Southgate, 48, guided the Three Lions to their first World Cup semi-final in 28 years and their first major tournament semi-final since Euro '96, finishing fourth at the 2018 event in Russia after being knocked out by eventual losing finalists Croatia.
The former Middlesbrough coach has since received plenty of acclaim and rumours have emerged that his name has been drawn up on a shortlist of candidates to take over at Old Trafford permanently ahead of next season, when interim boss Ole Gunnar Solskjaer is due to return to Norwegian club Molde.
However, Southgate asserted his intention to remain the England head coach ahead of the inaugural Nations League semi-finals this summer and Euro 2020.
"I'm the England manager and it's a privileged position to be in," Southgate told Sky Sports News.
"We've had the best year for 28 years and we've got a [Nations League] semi-final this summer and a European Championship [in 2020] that's predominantly at Wembley, providing we take care of business to qualify.
"So, it's a hugely exciting time with the team. I don't think we've progressed as far as we can yet. I think there's room for us to grow.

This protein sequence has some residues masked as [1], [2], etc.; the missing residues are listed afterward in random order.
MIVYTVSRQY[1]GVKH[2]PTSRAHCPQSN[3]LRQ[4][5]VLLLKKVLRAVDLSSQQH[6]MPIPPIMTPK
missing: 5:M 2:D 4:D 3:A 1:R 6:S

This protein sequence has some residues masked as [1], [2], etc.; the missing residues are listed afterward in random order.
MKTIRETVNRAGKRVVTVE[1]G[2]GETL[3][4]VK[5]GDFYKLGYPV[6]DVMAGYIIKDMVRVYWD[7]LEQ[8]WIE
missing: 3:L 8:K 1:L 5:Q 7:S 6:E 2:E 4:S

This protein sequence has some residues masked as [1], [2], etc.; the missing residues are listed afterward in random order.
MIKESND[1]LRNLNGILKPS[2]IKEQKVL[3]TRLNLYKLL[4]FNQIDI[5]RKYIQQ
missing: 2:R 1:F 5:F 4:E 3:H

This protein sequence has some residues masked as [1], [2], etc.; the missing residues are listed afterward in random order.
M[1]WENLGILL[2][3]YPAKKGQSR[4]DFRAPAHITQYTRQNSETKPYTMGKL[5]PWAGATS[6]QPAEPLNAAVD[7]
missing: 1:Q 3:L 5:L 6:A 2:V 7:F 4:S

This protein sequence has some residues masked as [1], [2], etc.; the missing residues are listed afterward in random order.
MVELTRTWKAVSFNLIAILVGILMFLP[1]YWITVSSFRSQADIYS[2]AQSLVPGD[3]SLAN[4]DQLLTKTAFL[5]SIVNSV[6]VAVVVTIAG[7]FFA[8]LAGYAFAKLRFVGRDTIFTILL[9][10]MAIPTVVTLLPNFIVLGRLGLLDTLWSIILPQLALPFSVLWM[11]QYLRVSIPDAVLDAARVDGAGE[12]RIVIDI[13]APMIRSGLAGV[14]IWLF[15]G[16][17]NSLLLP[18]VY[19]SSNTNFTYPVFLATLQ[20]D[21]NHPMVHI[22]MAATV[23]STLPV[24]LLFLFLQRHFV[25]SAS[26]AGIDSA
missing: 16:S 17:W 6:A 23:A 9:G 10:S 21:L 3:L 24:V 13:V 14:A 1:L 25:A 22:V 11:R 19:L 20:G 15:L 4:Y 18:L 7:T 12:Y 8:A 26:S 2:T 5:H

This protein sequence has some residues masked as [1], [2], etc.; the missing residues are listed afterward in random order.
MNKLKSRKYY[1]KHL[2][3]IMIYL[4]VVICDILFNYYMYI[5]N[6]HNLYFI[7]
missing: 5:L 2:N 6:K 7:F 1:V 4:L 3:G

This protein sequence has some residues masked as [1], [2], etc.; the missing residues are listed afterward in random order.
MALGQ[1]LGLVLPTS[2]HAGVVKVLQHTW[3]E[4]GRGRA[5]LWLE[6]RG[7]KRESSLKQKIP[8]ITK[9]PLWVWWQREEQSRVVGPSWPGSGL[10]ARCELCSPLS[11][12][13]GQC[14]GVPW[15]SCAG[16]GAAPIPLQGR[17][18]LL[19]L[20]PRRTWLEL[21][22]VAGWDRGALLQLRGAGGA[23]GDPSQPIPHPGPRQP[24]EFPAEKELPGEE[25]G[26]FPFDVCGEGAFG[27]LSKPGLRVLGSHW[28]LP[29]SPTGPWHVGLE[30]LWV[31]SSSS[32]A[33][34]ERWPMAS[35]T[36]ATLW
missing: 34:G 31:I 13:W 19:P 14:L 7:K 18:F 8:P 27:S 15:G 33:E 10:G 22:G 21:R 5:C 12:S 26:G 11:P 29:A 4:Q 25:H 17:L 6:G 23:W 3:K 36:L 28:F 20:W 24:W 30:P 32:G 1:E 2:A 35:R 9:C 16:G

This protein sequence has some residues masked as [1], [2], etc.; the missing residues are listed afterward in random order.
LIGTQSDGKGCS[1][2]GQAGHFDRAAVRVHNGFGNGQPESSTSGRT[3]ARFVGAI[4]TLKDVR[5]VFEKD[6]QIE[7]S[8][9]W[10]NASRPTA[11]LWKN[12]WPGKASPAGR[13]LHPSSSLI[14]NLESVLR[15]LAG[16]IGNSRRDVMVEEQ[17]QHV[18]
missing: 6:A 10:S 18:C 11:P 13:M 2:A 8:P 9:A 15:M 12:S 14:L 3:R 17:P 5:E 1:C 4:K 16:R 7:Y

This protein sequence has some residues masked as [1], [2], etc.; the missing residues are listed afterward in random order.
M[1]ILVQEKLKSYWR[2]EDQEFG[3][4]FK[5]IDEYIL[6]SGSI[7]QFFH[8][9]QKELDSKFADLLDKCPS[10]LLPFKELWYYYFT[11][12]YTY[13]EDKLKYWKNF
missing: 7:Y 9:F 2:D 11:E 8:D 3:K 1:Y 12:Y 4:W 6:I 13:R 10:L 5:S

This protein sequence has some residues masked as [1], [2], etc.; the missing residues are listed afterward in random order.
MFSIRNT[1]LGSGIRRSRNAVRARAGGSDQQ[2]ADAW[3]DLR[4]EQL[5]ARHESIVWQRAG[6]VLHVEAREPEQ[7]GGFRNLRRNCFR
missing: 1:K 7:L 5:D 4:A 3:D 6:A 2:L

"I think there is a lot of importance in life about enjoying what you are doing.
"I am still a young coach, I've managed less than 200 matches, so, for me, it's an honour to be in the role I'm in and I thoroughly enjoy it."
Southgate also insisted that he did not want to rest on his laurels after the many tributes paid to himself and the England squad following their World Cup performances in Russia.
"When you're having tributes, you're thinking, 'Well, the job is not done for us yet, there's a lot for us to go for and a lot of improvement for us to make'."
England will take on the Netherlands in their Nations League semi-final in June after impressively topping a difficult group containing Spain and Croatia. Portugal and Switzerland will contest the other semi-final.